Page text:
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Santa Fe Trail

The Santa Fe Trail was an important trade route in the nineteenth century. Between 1821 and 1880, the Santa Fe Trail was mainly used as a commercial travel route connecting Missouri and Santa Fe, New Mexico. Explorer William Becknell initially followed this route in his 1821 attempt to find an alternative market for his merchandise. The trail also served as an important military route before the introduction of the railroad to New Mexico.

In 1821, William Becknell set out on a courageous mission and led his goods-laden mules toward Santa Fe. He set out from Franklin, Missouri and took the route through modern-day Kansas, covering over 1,203 miles. Having traded well, Becknell returned with considerable profits, and his tales brought the possibility of trading with Mexico by following the trail.

In the early nineteenth century, the Santa Fe Trail served as the international commercial highway for the exchange of merchandise between the United States and Mexico. Later, during the Mexican-American War in 1846, the Santa Fe Trail became the route used by U.S. forces to invade New Mexico.

With the end of the Mexican-American War, freight caravans started to take the Santa Fe Trail, and the route became a favorite with the traders. In 1855, it is estimated that the goods traded over the Santa Fe Trail were worth about US$5 million. The manufactured goods had a huge market in Santa Fe, and were traded for fur and gold.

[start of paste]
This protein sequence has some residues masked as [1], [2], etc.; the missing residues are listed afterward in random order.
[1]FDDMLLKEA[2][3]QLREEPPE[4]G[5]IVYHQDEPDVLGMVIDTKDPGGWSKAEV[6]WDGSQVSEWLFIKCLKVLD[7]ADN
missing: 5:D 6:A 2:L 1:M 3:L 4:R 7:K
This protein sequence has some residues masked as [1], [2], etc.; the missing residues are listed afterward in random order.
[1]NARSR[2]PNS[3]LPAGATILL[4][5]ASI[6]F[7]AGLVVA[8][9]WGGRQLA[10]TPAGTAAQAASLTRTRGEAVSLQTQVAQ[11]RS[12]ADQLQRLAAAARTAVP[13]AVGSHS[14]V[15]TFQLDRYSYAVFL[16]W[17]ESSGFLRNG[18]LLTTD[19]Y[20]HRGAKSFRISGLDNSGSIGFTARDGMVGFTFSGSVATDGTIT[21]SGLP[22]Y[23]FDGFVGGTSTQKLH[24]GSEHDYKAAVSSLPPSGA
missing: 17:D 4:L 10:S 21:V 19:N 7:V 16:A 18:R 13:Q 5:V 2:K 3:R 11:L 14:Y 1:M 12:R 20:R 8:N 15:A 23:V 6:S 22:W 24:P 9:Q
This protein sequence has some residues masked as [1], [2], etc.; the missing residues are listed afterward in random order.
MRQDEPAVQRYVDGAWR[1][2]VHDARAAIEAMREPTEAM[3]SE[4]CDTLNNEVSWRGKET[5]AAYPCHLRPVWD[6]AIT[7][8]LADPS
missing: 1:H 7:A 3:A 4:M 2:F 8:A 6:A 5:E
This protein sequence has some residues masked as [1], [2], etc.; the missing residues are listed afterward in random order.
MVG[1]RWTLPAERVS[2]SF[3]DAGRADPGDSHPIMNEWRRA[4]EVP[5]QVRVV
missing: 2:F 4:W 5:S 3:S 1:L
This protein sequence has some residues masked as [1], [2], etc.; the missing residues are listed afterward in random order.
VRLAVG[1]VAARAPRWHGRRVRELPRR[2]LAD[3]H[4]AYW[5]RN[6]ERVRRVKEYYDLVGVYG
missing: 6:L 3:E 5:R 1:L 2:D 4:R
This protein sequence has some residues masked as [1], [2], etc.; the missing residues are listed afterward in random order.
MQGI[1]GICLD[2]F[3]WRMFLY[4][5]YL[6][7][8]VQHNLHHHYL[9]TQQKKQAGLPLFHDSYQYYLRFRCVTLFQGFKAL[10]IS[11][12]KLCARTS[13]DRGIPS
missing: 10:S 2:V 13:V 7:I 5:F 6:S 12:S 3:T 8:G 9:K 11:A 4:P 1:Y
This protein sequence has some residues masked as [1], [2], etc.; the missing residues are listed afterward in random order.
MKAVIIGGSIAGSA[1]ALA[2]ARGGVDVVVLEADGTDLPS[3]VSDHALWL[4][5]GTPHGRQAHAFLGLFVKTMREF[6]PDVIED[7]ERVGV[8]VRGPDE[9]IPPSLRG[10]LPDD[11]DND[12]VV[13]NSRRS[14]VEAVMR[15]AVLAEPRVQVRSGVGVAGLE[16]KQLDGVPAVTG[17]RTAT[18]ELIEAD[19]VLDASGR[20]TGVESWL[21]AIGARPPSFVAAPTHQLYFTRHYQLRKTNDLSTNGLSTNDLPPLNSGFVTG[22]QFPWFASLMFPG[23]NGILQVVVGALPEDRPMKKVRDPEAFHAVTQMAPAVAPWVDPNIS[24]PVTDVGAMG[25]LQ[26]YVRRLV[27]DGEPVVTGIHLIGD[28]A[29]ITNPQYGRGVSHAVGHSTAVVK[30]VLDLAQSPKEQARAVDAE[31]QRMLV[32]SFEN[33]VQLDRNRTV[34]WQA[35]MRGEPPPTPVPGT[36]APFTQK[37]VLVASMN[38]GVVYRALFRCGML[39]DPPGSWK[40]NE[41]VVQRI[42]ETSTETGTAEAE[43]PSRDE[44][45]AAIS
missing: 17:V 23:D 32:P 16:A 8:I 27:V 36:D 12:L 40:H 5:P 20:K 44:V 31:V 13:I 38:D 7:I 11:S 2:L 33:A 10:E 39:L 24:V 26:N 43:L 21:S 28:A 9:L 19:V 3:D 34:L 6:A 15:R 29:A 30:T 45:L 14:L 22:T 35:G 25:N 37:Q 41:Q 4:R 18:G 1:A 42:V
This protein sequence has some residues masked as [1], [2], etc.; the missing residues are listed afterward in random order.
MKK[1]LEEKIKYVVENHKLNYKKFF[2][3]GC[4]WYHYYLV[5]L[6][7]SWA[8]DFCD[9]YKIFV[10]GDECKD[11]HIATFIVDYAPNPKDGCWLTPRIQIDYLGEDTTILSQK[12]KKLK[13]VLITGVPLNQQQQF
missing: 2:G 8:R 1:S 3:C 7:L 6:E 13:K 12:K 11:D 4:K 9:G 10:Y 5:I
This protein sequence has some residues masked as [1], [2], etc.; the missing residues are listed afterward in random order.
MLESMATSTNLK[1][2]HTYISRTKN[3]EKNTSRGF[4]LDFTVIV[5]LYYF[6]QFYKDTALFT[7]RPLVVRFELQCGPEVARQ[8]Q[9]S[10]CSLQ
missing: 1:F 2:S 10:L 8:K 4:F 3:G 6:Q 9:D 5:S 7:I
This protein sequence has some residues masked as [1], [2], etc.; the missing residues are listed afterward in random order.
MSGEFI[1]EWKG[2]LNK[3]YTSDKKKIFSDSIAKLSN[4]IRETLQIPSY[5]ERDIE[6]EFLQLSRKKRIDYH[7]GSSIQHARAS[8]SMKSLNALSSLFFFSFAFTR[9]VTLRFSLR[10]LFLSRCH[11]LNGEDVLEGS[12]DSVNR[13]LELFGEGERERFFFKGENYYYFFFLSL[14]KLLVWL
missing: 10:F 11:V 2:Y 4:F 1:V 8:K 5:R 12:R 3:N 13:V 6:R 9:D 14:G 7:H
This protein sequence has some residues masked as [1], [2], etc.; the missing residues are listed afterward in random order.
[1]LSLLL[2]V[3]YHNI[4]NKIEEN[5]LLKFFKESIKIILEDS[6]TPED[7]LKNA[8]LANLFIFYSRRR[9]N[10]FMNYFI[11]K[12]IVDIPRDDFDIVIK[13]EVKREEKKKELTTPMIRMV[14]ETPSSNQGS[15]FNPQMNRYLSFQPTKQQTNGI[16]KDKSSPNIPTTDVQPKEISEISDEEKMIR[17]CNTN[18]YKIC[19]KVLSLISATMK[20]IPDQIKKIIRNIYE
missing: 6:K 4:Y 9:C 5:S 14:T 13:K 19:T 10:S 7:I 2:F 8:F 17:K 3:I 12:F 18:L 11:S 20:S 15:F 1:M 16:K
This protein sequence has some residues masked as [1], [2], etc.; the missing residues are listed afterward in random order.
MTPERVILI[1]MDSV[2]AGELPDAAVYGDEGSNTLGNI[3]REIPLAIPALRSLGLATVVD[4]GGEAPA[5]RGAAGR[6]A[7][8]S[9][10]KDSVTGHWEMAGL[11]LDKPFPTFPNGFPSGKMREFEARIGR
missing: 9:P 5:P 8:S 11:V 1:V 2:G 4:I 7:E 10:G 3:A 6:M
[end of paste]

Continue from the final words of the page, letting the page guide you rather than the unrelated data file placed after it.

Travel along the Santa Fe Trail was not without its shortcomings. The route led to New Mexico through Comancheria, the land of the Comanche Indians, as well as the territory of other Native American tribes. While the Comanches let the traders pass for a fee, a confrontation with other tribes often ended in bloodshed.

With the American acquisition of the Southwestern provinces, the Santa Fe Trail became an important factor in the settlement and economic development of the region. The spread of American culture and trade into the newly acquired New Mexico may be largely credited to the existence of the Santa Fe Trail.

A number of military forts, such as Fort Union and Fort Larned, were established along the Santa Fe Trail during the American Indian Wars. These forts provided the U.S. government with the resources necessary to subdue and relocate the Native Americans. In 1865, over 10,000 traders and military personnel and 5,000 wagons moved west along the trail.

The Santa Fe Trail was primarily the route taken by the settlers of Kansas. The population of the state in 1855 was 8,600. This figure rose to about 143,000 by 1861. Most of the people who made Kansas their home took the Santa Fe Trail.

The Santa Fe Trail, the Oregon Trail, and the Chisholm Trail are together considered the most important trails in American history. The preservation of the trail and its history, as well as the commemoration of the Santa Fe National Historic Trail are now overseen by the National Park Service.